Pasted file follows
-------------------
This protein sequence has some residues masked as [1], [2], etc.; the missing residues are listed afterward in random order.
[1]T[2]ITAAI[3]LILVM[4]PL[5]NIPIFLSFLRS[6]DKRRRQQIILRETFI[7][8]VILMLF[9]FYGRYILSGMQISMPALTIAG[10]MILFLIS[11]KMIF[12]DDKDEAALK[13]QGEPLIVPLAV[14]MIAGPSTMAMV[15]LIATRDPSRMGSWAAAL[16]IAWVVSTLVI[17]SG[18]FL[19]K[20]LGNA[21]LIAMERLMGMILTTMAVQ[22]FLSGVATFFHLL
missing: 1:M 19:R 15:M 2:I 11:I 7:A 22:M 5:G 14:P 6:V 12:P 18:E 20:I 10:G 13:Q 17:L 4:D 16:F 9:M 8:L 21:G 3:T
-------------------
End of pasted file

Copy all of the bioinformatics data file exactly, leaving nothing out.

This protein sequence has some residues masked as [1], [2], etc.; the missing residues are listed afterward in random order.
[1]T[2]ITAAI[3]LILVM[4]PL[5]NIPIFLSFLRS[6]DKRRRQQIILRETFI[7][8]VILMLF[9]FYGRYILSGMQISMPALTIAG[10]MILFLIS[11]KMIF[12]DDKDEAALK[13]QGEPLIVPLAV[14]MIAGPSTMAMV[15]LIATRDPSRMGSWAAAL[16]IAWVVSTLVI[17]SG[18]FL[19]K[20]LGNA[21]LIAMERLMGMILTTMAVQ[22]FLSGVATFFHLL
missing: 1:M 19:R 15:M 2:I 11:I 7:A 22:M 5:G 14:P 6:V 12:P 18:E 20:I 10:G 13:Q 17:L 4:D 16:F 9:M 8:L 21:G 3:T